A Animal That Lays Eggs That Is Not A Bird Zoological Tidbits

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Zoological Tidbits

· Here’s a good question for ichthyologists: why do most cave-dwelling species lack eyes (or have reduced or covered organs), while most deep-sea fish that live in an equally black environment , have big eyes and their own lights?

· Chameleons are famous for being able to rotate each eye independently of the other. However, many other lizards can also do this, as well as many fish.

· Most species of lizards that are active in daylight have a third eye in the center of their skull. It cannot “see”, but it is sensitive to ultraviolet light and is used by lizards to let them know when it is time to come out of the sun. Pet lizards given a heat rock instead of a heat lamp can seriously burn themselves – or even die – because they don’t react to the heat coming from the abdomen. Geckos, burrowing lizards and other nocturnal species do not have a third eye.

· Bats have extremely sensitive sonar and can fly safely through a dark room in which wire has been strung between the floor and ceiling. However, that sonar isn’t very good at detecting a moving ceiling fan blade, and bats have been known to get spooked by the equipment.

· Octopus ink contains a variety of chemicals, including metal ions. Not only is the ink poisonous, it also “shorts out” the electrical detection organs possessed by sharks and other predators.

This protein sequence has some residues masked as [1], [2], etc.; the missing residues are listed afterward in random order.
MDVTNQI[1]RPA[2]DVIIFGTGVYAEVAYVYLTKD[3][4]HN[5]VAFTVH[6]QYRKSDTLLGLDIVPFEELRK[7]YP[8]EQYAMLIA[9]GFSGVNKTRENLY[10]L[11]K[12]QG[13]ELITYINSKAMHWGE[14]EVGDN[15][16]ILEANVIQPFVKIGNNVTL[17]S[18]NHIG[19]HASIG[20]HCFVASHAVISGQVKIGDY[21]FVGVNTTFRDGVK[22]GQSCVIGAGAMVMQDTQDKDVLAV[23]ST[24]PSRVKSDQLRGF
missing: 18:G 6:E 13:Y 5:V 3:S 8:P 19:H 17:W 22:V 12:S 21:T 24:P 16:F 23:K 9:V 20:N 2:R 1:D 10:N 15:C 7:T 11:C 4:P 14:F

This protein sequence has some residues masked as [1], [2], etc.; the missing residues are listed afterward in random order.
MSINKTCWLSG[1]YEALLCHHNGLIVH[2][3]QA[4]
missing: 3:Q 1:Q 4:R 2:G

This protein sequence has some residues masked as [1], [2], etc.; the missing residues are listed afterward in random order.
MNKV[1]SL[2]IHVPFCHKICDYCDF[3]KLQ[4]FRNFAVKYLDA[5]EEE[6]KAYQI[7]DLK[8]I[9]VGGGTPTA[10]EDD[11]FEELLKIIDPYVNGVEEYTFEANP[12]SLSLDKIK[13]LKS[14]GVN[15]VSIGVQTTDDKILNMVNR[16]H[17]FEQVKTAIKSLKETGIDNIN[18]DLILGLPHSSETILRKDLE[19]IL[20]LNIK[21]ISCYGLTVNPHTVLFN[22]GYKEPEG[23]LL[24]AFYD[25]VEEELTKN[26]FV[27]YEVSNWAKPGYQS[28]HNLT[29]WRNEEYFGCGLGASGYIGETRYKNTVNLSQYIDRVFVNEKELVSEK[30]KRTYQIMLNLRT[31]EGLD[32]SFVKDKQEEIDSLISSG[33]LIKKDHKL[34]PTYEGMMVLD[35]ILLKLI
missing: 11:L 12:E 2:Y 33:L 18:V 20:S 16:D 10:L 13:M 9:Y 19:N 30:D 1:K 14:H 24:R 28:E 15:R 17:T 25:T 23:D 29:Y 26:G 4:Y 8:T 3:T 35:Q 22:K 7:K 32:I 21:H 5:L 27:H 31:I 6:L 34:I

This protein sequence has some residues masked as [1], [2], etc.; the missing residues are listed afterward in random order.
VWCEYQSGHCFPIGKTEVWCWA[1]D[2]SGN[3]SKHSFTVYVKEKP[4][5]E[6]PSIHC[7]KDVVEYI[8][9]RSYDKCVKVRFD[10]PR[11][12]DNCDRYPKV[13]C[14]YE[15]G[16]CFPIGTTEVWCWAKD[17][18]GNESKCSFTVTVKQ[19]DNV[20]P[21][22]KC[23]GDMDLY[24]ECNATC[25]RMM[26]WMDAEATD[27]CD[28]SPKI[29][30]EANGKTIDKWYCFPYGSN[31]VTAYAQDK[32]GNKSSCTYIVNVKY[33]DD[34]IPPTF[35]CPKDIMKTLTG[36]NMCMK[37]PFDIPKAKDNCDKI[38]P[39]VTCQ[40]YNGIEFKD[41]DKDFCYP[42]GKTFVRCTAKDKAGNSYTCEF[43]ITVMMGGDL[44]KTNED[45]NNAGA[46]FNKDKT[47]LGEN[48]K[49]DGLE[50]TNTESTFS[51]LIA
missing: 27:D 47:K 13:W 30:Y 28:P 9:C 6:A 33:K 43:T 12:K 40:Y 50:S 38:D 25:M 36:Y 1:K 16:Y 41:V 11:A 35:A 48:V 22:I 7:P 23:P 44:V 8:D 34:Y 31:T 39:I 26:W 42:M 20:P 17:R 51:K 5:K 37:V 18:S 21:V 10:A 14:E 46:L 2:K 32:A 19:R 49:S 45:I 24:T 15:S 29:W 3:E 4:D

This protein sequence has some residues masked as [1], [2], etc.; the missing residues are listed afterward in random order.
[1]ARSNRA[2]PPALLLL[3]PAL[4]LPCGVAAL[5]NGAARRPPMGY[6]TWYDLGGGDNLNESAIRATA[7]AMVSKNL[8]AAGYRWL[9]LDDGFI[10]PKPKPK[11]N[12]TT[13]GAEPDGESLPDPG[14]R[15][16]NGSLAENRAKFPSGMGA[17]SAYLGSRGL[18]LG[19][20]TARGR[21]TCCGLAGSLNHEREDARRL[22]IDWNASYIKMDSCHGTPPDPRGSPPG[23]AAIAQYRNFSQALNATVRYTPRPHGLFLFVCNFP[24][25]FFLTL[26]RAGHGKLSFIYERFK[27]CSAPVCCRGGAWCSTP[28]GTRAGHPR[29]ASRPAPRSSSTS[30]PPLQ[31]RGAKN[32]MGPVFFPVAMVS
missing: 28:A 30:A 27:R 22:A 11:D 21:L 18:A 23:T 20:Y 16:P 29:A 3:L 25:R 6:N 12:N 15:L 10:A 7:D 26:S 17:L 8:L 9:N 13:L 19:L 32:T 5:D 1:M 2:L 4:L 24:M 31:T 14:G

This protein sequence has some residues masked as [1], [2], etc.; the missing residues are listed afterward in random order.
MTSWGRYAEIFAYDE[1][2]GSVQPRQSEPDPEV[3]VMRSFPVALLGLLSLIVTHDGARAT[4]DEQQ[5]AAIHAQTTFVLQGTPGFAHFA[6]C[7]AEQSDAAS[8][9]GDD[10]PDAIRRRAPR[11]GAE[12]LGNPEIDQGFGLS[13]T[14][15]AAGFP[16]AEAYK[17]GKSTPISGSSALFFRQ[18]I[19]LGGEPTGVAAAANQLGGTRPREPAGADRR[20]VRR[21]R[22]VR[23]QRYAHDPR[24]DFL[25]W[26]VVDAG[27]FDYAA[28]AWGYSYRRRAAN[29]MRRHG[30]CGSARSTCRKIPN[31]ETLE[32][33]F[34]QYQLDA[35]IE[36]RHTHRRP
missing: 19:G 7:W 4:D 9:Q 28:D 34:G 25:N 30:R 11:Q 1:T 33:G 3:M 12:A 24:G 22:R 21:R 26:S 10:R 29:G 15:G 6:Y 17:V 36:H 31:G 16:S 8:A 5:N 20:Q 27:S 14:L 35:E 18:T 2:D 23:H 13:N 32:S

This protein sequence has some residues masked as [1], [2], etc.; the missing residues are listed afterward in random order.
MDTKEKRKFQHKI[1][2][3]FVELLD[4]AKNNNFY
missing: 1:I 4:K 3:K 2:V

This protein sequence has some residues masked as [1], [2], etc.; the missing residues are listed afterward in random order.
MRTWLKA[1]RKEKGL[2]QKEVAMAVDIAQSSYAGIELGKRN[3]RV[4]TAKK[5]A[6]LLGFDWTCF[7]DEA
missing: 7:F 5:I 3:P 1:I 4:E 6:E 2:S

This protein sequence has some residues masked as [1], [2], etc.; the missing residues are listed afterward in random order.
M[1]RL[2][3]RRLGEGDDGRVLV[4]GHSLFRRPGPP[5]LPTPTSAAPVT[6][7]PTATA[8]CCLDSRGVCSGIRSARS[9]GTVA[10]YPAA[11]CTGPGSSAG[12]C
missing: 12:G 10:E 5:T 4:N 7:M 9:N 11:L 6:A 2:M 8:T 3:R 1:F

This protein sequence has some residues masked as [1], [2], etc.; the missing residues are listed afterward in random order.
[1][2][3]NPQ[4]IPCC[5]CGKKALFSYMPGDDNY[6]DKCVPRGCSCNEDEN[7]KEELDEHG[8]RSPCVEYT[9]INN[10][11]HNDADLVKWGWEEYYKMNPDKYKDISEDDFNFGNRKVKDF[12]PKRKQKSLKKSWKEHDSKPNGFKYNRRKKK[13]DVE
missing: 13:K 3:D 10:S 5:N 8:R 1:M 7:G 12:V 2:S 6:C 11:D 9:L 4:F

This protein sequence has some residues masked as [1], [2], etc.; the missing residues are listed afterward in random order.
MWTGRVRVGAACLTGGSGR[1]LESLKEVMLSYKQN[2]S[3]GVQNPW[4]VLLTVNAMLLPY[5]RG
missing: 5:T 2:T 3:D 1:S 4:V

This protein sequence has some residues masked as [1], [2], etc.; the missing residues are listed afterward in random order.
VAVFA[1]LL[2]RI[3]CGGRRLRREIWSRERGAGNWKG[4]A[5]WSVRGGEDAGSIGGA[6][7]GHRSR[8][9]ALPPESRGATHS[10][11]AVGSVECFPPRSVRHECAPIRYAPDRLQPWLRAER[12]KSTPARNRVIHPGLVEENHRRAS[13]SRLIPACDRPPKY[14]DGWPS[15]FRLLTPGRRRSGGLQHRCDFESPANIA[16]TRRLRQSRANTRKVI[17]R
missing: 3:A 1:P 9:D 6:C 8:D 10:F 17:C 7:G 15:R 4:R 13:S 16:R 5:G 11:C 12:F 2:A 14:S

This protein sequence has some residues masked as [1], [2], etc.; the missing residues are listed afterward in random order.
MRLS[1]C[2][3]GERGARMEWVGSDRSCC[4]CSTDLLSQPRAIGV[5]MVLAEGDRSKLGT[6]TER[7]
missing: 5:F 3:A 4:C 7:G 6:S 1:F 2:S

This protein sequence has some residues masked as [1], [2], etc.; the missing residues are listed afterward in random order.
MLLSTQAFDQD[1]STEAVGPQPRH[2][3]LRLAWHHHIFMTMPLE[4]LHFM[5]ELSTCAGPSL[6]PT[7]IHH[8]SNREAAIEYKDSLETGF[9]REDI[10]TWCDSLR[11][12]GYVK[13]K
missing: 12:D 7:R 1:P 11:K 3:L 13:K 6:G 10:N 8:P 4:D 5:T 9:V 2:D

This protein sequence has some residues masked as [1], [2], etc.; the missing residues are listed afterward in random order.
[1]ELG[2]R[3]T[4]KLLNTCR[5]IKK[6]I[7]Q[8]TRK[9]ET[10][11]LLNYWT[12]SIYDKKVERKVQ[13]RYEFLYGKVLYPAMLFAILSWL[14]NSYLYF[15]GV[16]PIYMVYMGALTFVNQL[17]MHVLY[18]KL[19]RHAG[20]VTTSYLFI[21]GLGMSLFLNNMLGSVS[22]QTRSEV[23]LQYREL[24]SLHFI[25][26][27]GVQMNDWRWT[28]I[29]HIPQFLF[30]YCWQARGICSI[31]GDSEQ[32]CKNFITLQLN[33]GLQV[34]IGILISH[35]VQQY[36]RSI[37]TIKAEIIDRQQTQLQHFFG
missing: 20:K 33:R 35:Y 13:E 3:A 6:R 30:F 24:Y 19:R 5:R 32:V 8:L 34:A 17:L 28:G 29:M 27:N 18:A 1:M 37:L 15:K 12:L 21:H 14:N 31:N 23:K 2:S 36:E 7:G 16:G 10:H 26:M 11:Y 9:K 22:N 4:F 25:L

· Peter Benchley and Steven Spielberg did a great job making us afraid to get in the water, but Americans are 400,000 times more likely to be killed (accidentally, of course) by their doctor than by a shark.

· The origin of the word “torpedo” goes back to ancient Greece. The local electric ray, a flat relative of sharks and stingrays, was called a Torpedo and could deliver an electric shock strong enough to a person who stepped on one to force it off its feet. The word later became associated with any object in water that had a similar effect.

· Bees do not sting and you will never be stung if you are a male bee. The bee’s stinger is a modified version of the ovipositor tube, which males lack. Incidentally, while it’s true that a bee can only sting once—and then die—bees and other wasps are capable of stinging repeatedly.

· Some tapeworms grow longer than a blue whale, but if you twisted the tape tightly, it would only take up as much space as the whale’s eye.

· The blood of some Antarctic ice fish contains a natural antifreeze that keeps the blood super cold. However, if the fish comes into contact with the ice (which is warmer than water), its blood begins to crystallize, killing the fish.

· Those really tall termite nests found in Africa and Australia are masterpieces of energy efficiency, maintaining an almost perfectly constant temperature that doesn’t change more than a tenth of a degree all day, every day. Solar power, anyone?

· When learning about sex, forget the birds and the bees. Avian sex is usually based on the female having two different types of sex chromosomes (called Z and W), while in mammals it’s the male with the odd pair (called X and Y). As for bees… technically they have three sexes: drones (males), workers (sterile females), and queens (fertile females). You don’t want your children to think that if a bee stings them they will get pregnant.

· Hey, speaking of sex, be happy – happy – you’re not a squid. Large species of squid, including giant squid, don’t “do” as you might think (if you’ve ever thought about squid sex…). Males latch on to females, then tear holes in their skin. The male then takes a packet of sperm and pushes it into the female’s cut. When the female is ready to ovulate, perhaps several months later, the sperm move through her body and fertilize the eggs. I don’t even want to think what Dr. Ruth!